Cuban Dissidents Left Out of Spanish Embassy Celebration

Fernando Ravsberg*

Cuban dissidents used to attend Hispanic Day receptions during the Aznar government while the rest of society declined the invitations. Photo: Raquel Perez

HAVANA TIMES — The Spanish Embassy in Cuba celebrated Dia de la Hispanidad (Hispanic Day, or “Columbus Day” in the United States) on October 12 with a reception in which no dissidents, opposition bloggers or anti-Castro journalists were invited, despite the event involving more than a thousand Cubans – among them intellectuals, religious leaders, artists and even members of the military.

The reaction abroad was immediate. The website of Miami’s Radio Marti stated that “Spain’s ruling Partido Popular (PP) government was acting like a bad democrat by not fulfilling its promise to invite Cuban political opponents to the Spanish Embassy in Havana on the occasion of Dia de la Hispanidad.”

During the government of Jose Maria Aznar (1996-2004), a series of sanctions were applied against Cuba following the [2003] arrests of 75 dissidents on the island. This action then triggered the “guerra de los canapes” (the couch war), whereby European diplomats began inviting Cuban dissidents to their receptions; while no other wished to attend.

Regarding the issue of Cuba, Spain’s ruling Partido Popular has adopted a stance that is much less confrontational than when it was in the opposition. Photo: Raquel Perez

Spain, under Jose Luis Zapatero’s “Socialist Workers Party” (PSOE), from 2004 to 2011, was the first European country to stop inviting opposition figures. It returned to the practice of receiving the rest of Cuban civil society and politicians at its events, with some of the island’s most important cabinet ministers even attending. This caused the socialist PSOE to receive heavy attacks from the conservative PP.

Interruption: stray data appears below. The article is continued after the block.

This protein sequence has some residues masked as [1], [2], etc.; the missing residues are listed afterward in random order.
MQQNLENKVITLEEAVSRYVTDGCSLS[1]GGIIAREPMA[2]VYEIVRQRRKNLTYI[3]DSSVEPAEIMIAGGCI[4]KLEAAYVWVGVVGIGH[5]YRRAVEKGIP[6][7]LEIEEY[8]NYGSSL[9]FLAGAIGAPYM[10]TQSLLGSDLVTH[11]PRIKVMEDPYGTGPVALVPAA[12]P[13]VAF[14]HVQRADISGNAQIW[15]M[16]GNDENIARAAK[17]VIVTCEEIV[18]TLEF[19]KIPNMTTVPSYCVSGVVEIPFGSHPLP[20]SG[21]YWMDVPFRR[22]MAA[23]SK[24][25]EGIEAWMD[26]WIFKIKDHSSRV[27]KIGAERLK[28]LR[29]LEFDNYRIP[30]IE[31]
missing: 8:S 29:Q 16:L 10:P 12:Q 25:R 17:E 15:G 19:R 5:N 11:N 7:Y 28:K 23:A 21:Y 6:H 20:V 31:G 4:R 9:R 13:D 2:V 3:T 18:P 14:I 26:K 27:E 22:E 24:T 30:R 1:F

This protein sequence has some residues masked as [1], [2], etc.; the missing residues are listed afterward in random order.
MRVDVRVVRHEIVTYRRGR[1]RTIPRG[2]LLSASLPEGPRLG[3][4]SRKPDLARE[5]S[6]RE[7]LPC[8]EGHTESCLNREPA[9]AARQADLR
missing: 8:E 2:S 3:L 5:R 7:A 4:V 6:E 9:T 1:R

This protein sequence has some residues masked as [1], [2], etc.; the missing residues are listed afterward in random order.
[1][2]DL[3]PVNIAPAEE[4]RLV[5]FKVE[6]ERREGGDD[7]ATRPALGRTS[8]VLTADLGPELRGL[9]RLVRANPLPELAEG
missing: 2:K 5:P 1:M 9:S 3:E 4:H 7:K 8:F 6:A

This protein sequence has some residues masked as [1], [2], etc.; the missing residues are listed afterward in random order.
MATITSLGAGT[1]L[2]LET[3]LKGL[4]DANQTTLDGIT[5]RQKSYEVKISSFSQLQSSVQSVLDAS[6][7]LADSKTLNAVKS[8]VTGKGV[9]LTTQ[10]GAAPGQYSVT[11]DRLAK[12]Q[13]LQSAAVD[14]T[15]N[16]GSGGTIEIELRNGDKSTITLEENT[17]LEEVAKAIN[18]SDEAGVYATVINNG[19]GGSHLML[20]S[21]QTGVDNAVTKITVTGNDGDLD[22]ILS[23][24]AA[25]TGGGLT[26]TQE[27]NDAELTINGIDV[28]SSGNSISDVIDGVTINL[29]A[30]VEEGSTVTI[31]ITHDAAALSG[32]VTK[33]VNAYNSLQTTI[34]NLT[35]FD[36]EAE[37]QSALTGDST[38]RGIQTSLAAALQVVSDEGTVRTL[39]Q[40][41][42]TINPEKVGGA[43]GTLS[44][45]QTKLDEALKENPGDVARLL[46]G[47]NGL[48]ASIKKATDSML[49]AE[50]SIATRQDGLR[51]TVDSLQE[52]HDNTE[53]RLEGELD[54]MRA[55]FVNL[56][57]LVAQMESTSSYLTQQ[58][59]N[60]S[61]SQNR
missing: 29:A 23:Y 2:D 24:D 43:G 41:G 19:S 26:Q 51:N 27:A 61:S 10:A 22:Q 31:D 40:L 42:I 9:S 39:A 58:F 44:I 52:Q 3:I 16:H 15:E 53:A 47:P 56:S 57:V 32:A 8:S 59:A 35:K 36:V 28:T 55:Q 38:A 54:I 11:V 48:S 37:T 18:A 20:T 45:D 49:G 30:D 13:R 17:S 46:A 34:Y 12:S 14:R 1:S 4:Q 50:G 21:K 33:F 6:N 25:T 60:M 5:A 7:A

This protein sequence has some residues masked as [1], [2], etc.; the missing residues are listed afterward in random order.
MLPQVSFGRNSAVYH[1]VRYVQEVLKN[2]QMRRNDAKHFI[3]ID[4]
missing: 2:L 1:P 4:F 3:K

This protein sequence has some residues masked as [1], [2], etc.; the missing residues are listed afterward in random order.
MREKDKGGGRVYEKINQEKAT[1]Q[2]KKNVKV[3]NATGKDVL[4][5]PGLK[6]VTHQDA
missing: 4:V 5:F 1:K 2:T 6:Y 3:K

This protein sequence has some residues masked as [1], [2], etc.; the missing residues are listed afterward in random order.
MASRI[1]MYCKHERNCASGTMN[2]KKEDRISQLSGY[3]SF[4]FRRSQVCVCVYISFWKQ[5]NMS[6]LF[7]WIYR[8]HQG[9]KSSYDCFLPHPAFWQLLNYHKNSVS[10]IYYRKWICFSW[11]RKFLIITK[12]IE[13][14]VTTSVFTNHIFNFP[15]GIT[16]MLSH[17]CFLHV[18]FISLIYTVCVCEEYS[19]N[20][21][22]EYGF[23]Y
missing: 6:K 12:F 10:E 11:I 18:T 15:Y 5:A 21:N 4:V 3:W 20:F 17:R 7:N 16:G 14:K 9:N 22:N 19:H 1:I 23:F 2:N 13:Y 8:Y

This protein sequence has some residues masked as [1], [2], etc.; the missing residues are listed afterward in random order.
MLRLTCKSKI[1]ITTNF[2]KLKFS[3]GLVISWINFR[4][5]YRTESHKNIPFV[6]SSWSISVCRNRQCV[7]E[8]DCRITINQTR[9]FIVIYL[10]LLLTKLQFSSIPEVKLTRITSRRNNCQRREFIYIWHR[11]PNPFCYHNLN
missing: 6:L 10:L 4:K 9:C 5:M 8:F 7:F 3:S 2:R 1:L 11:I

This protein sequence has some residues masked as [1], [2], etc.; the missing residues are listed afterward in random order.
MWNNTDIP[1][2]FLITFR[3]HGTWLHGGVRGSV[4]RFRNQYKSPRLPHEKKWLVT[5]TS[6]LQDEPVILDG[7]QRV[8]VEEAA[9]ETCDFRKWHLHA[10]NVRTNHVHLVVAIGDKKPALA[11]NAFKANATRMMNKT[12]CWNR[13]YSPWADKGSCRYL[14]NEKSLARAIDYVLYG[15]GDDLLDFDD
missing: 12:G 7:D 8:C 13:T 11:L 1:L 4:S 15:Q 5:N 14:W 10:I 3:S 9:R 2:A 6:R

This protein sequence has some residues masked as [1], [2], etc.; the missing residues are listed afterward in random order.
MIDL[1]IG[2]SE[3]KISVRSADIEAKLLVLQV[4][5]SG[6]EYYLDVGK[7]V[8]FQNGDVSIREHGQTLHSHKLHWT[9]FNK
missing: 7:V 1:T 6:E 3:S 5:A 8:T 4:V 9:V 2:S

An article that appeared in an anti-Castro webpage in the US implied that the position of the Spanish diplomats has to do with the trial of Angel Carromero, the PP youth leader who was involved in a traffic accident in Cuba that led to the deaths of Harlod Cepero and Oswaldo Paya (the most important leader of the Cuban opposition).

This also puts in doubts the sincerity of Spain’s People’s Party and its democratic credentials when the article affirms that the support it provides to the dissent movement “might only be for show, without a firm conviction to promote democracy in Cuba.”

It adds that “the decision of the government of Mariano Rajoy offends all of us who are convinced that it’s worth supporting Cuban democrats without bowing in the least to the demands of an illegitimate government like that of Castro’s.”

These days the PP doesn’t enjoy the greatest sympathy from the anti-Castro movement; indeed Carlos Paya, the brother of the deceased leader, accused them of entering into a pact with Havana.

As he wrote in his Facebook page: “We demand justice and an end to the silence. Those who conspired to kill Oswaldo and Harold now include those who have agreed to hide the truth even though they know full well what happened.”
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(*) An authorized translation by Havana Times (from the Spanish original) published by Cartas Desde Cuba.

 


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